Among the major gifts of the Jews to humanity — the idea of one God, the Bible and Ten Commandments, individual rights and human equality — there is also this: finicky eating.

Nowadays, we take for granted the idea that when we sit with others to eat, someone is going to announce what he can or can’t put on his plate. There’s the “I don’t eat red meat” announcement, the more specific “I only eat fish and chicken,” the au courant “I don’t do wheat” and the flip-all-the-cards, pass-the-salad “I’m a vegan.”

Jews started this. The laws of kashrut, the specific set of dietary restrictions set forth in Leviticus, ensured that Jews couldn’t just eat what’s on the menu. While their neighbors gorged uninhibitedly on porky forcemeats, Jews refused. For Jew haters, what their dinner guests didn’t eat became their defining characteristic.

“This disdain for pork and even more so for lard exacerbates the hatred of their neighbors, who consider it a desire to denigrate what is for them the most desirable and precious part of the animal,” writes the anthropologist Claudine Fabre-Vassas in, “The Singular Beast: Jews, Christians and the Pig.” The derogatory word for Jews who pretend to be Christian, Fabre-Vassas points out, was marrano, which literally means “young pig.”

What was once cause for persecution is now a trend. Thank the Jews for pioneering the right of dinner guests to freely and loudly proclaim what foods are anathema to them. Every host has to cook his or her way through a minefield of special diets, and every guest feels duty bound to announce what particular dish is forbidden on moral, political, physiological or nutritional grounds.
Oddly enough, the surest conversation starter at a dinner party is to discuss what people won’t eat.

All this seems to weaken one of food’s sacred powers: to bring people together. Breaking bread breaks so many other barriers as well. It awakens us to our common humanity: Seeing others enjoy the same foods we do has to lead to some degree of empathy.

If the joy of a good meal is the best way to bring friends and strangers together, why do the laws of kashrut make it so difficult? Many years ago, I was at a high-level meeting between local Jewish leaders and officials from the Syrian government. The hotel wasn’t kosher. Syrians ate Chilean sea bass with olives and crusty bread; the rabbis ordered in a prewrapped fruit salad. No bread was broken, no wine glasses raised. The meeting did not end well.

It is all so problematic, these walls we erect at the dinner table. You might think the solution is to do away with them, to ridicule or force people into eating what the majority eats. But here the realm of food starts to sound a lot like the world of politics, where it is neither realistic nor desirable for everyone to think the same. There’s something useful in having the vegan remind us we can make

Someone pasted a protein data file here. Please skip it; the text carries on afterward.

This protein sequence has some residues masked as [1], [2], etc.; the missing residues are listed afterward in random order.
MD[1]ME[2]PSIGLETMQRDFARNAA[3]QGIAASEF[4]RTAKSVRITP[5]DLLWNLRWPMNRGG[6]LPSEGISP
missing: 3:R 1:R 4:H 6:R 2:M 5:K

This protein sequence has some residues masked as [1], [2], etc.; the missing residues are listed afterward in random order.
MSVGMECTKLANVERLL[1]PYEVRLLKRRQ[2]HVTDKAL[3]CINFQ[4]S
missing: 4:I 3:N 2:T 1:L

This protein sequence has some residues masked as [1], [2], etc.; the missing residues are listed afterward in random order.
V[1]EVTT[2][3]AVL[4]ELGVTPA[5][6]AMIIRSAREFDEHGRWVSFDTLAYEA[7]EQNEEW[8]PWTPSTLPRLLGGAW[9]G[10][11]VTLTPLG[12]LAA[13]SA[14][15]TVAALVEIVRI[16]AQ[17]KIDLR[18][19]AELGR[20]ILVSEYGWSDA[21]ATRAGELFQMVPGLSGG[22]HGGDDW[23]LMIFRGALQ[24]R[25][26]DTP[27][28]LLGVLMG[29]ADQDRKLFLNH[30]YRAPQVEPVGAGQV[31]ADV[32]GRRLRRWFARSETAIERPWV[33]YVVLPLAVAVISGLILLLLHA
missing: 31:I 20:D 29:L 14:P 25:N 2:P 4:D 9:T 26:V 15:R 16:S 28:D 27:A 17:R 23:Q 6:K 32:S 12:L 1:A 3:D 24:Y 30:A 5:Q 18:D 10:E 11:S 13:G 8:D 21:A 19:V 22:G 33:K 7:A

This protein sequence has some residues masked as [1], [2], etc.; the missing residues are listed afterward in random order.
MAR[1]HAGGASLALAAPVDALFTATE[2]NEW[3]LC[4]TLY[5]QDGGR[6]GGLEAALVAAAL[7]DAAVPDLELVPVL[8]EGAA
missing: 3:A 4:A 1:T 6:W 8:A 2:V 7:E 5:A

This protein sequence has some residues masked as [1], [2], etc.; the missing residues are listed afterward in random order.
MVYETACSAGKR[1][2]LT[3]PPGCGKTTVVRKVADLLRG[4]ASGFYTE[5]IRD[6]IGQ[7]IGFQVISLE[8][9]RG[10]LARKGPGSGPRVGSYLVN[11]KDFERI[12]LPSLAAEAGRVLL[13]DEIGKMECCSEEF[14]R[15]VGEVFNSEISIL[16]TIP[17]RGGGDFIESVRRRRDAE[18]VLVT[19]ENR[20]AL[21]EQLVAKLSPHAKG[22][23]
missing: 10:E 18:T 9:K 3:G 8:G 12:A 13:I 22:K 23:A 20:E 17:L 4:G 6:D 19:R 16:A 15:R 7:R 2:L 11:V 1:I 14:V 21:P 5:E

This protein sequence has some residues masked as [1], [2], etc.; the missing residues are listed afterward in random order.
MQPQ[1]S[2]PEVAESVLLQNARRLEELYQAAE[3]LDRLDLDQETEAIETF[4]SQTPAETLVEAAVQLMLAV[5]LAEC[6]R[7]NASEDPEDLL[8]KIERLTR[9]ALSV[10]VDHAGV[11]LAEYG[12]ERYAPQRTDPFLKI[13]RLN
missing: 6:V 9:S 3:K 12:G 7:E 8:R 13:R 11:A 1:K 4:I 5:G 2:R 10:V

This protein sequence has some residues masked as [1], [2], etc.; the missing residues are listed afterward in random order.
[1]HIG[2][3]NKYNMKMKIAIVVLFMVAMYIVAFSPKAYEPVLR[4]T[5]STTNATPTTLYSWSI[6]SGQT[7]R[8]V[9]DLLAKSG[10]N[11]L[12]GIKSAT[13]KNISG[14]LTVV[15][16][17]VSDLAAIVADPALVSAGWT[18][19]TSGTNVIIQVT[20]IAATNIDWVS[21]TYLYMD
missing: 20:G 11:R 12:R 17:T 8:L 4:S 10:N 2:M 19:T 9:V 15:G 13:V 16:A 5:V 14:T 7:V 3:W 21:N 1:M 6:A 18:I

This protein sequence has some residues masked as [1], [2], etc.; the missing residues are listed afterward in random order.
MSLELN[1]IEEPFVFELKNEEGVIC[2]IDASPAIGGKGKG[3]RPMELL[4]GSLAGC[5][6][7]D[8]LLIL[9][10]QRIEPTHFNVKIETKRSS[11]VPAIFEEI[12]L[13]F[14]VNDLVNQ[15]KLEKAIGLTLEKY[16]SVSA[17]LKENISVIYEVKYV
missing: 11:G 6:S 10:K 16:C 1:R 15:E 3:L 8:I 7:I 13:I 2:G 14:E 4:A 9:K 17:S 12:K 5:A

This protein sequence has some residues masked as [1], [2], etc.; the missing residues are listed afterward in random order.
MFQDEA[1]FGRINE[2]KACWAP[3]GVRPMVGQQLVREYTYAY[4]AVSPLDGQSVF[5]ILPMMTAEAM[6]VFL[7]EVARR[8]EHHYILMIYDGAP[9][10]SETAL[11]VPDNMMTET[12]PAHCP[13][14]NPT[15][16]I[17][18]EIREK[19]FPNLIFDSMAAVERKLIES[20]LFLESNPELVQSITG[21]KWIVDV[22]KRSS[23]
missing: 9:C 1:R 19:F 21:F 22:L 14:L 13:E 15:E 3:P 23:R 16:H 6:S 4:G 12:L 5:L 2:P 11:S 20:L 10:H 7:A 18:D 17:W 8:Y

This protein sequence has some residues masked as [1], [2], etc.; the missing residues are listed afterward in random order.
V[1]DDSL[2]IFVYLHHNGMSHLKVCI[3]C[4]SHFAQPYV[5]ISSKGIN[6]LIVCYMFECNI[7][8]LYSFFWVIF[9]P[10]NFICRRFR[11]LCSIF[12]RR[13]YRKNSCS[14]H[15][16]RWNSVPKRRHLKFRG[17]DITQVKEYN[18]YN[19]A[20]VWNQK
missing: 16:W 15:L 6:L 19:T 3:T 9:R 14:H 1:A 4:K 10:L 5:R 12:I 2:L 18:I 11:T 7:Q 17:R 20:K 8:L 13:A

it through life without hamburger, or the Pollanistas force us to remember that the Chilean sea bass we’re wolfing down may, in fact, be the last, or the kosher-observant Jew remind us that even our appetites must answer to a Higher Authority. It’s a burden any decent chef can gladly bear — I do by making sure at least one substantial dish at every dinner party or Shabbat meal is not just vegan, but really good. People who won’t permit themselves a roast chicken once in a while have suffered enough.

That’s the host’s responsibility. What about the finicky guest? I was a vegetarian for 14 years — no fish, no chicken — so I have some experience here. Rule No. 1: Communicate. A cook wants to please his guests; if I invited you, I want you to leave happy. So don’t wait until the meal is on the table to tell me you’ll just be having the seltzer. 2: Don’t keep saying over and over, “Please don’t make a fuss; it’s no big deal.” If it’s no big deal, eat what’s in front of you. Otherwise, let the cook decide how big a deal it is. 3: If you’re kosher, don’t expect miracles. If a non-Jew is cooking for you — and by non-Jew, I guess I include many Jews — give them clear guidelines and hope for the best.

That last point is bound to upset some people. Am I saying a kosher-observant Jew should occasionally eat something made with the right intention but perhaps the wrong utensil? Is it ever permissible to break the kosher rules for the sake of social harmony? Is it ever OK to be a little less kosher and little more convivial? I’m saying: Keep an open mind. And when in doubt, remember Levi Eshkol, the prime minister who guided Israel through the Six-Day War.

In his new book, “The Prime Ministers,” the former aide Yehuda Avner relates how, just after the war, Eshkol visited President Lyndon Johnson’s Texas ranch, trying, for the sake of his nation’s survival, to procure American fighter jets to counteract the massive rearmament of the Arab nations. It was a hard sell. At the evening meal, Johnson decided to honor his guests by serving birds he had shot that morning. When Lady Bird Johnson saw the Israeli contingent push the main course aside, she was visibly perturbed. She told Avner that her chief of protocol had assured her birds were kosher. An Israeli guest politely explained the intricacies of kosher slaughter.

“But,” said the First Lady, “your prime minister is eating them.”

The Israeli answered that the prime minister must have made an exception to the ancient laws because the First Family’s food was too delicious to resist.

Crisis averted. Israel got the planes, and Avner got a lesson on when to keep kosher, and when to eat crow.